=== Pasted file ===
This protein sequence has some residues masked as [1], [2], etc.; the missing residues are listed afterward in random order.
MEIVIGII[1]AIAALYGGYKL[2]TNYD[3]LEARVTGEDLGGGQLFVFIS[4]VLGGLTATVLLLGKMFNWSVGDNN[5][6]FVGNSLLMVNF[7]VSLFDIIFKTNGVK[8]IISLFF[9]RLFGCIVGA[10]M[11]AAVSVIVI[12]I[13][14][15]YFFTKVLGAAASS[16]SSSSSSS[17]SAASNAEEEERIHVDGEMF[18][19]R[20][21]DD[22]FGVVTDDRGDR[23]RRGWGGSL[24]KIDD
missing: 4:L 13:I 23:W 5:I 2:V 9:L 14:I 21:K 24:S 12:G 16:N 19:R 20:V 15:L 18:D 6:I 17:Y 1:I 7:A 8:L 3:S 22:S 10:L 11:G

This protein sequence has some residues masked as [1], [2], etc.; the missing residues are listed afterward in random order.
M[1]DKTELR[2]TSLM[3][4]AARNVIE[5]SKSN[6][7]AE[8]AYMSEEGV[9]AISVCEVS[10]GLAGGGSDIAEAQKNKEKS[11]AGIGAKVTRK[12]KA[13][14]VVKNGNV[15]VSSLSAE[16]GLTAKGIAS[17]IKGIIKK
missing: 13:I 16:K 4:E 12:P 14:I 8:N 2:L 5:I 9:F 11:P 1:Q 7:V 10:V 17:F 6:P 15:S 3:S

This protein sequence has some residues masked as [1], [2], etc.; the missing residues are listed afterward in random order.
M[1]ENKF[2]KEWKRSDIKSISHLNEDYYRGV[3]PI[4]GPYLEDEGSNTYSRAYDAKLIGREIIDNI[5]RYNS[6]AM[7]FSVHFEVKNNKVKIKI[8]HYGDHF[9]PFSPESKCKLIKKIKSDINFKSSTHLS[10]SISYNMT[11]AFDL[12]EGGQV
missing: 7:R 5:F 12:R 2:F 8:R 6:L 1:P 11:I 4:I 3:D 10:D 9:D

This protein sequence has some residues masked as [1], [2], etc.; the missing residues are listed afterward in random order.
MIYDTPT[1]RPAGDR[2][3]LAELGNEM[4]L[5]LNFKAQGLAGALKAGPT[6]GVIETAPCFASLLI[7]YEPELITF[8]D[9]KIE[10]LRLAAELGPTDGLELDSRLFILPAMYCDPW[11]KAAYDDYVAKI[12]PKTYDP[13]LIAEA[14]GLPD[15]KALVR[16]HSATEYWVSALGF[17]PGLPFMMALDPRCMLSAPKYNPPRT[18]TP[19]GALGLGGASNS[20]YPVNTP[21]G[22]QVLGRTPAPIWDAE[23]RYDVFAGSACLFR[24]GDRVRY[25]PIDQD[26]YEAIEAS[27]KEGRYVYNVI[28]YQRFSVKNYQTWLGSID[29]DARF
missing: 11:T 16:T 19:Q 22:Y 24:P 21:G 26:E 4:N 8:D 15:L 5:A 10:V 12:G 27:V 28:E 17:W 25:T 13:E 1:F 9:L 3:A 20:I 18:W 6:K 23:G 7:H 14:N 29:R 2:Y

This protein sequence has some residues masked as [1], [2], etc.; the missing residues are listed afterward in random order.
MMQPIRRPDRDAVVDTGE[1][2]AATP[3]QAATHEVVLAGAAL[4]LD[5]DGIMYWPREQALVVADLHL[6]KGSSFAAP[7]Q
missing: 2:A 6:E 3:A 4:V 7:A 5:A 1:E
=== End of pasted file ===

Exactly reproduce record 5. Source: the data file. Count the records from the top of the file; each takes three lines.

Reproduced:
This protein sequence has some residues masked as [1], [2], etc.; the missing residues are listed afterward in random order.
MMQPIRRPDRDAVVDTGE[1][2]AATP[3]QAATHEVVLAGAAL[4]LD[5]DGIMYWPREQALVVADLHL[6]KGSSFAAP[7]Q
missing: 2:A 6:E 3:A 4:V 7:A 5:A 1:E